Posts Tagged urban gardening
After my last failed attempt at starting seeds for my Windowfarm, I had only one set of grow plugs and a few seeds left, so I decided to step it up for round two and invest in grow lights (they came in a box helpfully labeled “GROW LIGHTS!” which caused the front desk staff to raise their eyebrows when we picked it up in the lobby). But lo and behold, they work! At first there were just a few sprouts – the arugula is very eager. But with 16 hours of indoor light a day and the near constant spraying of the sponges in this dry weather, we now have tiny sprouts of kale, tomatoes, shishitos, cilantro, parsley, arugula and basil. It’s really amazing to watch something this closely and now I’m afraid I will be bereft if they die on me. But I’m optimistic for a 2012 full of indoor bounty.
Happy New Year!
Last May, I took a course at 3rd Ward the title of which I could not resist. Urban Food Production for the Landless is a workshop taught by Brooklyn Homesteader, Meg Paska. The course covered all of the things one can grow indoors in a small urban space, including sprouting beans, starting seeds, making edible pea-shoot terrariums, and – most intriguing – growing mushrooms in coffee grounds. Although I like watching them grow, I’m not much of a sprout eater, but growing young pea shoots is easy and delicious. The mushrooms are on my list to try. While the workshop was fun, I wouldn’t say we are “living off the fat of no land” here in Manhattan.
It did, however, give me the momentum to pursue building a Windowfarm, something I’ve been wanting to do since learning about the project created by artist, Britta Riley, in February 2009 and first shown at the Eyebeam Center for Art & Technology. Windowfarms are indoor, hydroponic gardening systems made out of recycled materials – mostly plastic bottles- designed to operate in low-light urban environments. Riley, an artist whose work deals with crowd-sourcing solutions to environmental issues, was inspired to design an accessible way to promote urban food production after reading Michael Pollen’s 2008 New York Times article, “Why Bother?”. Originally, the Windowfarm project consisted of an open source web platform developed by Riley called “Research and Develop it Yourself” that posted instructions on how to build your own kit and created an online forum for early windowfarmers – there are now 22,000 of us online – to share their experiences and innovations on the plans. Unless you’re MacGyver however, the truth is, building a windowfarm is a somewhat complicated process and the plans were intimidating. Until I learned that you could purchase a windowfarm kit: all the parts are included, you just have to put it together. Easy peasy. Except when the kit arrived, I realized it was a little more involved than spending a few minutes hanging it up. So it took me a good, long while to work up to taking all the pieces out of the box.
Installing a windowfarm is best done with two people. Luckily, my dad is sort of like MacGyver, so over a visit this fall we (mostly he) put the kit together in the only sunny room in our apartment (not that you could tell by this photo):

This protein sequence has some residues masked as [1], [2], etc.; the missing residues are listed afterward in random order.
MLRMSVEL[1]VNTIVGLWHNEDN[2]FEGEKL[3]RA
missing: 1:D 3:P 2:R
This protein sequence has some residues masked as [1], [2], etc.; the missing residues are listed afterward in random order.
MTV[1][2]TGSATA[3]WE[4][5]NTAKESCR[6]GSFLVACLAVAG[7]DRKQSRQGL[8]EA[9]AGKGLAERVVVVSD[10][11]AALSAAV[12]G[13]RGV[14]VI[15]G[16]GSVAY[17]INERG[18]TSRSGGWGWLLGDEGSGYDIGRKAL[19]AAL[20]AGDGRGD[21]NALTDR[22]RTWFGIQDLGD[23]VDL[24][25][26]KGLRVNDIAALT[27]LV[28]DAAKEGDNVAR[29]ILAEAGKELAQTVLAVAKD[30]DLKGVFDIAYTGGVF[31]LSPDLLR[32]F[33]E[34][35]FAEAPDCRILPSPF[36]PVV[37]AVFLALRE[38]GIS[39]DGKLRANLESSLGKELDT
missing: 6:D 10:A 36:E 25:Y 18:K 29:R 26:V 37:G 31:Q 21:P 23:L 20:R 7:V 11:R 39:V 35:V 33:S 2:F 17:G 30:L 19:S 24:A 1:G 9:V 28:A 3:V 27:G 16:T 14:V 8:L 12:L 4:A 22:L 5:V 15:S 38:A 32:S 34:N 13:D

When fully installed, an electric pump is attached to the reservoir at the bottom of the bottles, forcing nutrient-enhanced water to the top of the bottles where it trickles back down in a closed hydroponic system. Of course, before you get to that stage, one must have plants to grow. Based on the experiences of more experienced window farmers and our light situation, I ordered a variety of seeds to try: basil, arugula, kale, cherry tomatoes, cilantro and parsley. With the seeds came grow-plugs, a spongy, soil-free, seed-starting medium that my daughter was disappointed to learn were not actually the chocolate brownies they appeared to be. Before planting the seeds in the grow-plugs, I was advised to soak them in a solution of 10% Hydrogen Peroxide which is supposed to help the little seeds break through their casings:
After a few minutes, I planted the seeds in the grow-plugs and placed them in an egg carton to germinate.
The first 24 hours were spent – as directed – in a dark closet. After that, I set them on the windowsill where my windowfarm is installed. After the second day, I was thrilled to see the arugula sprouting! I felt awesome. Like maybe this will actually work.
But it was only the arugula. Nothing else. And it didn’t last long, I think the windowsill environment was too cold for the little seedlings and the next day they were dead. I’m thinking this indoor agriculture endeavor has a higher learning curve than I previously imagined. But I still have seeds, and I still have grow-plugs and now I have a new indoor grow-light system to help my next batch of seedlings along. I don’t want to be deterred, because I think this is one of the coolest ideas to come along in the past decade and I would love to see it catch on.
In the meantime, WindowFarm design has evolved to a new level and has a Kickstarter Campaign for their groovy new high-design models that will make it even easier and more beautiful to install in your apartment. If you support their cause in the next 4 days, you can have one of your very own! Click on the image below and they’ll tell you all about it. In the meantime, I am starting my second round of seedlings today.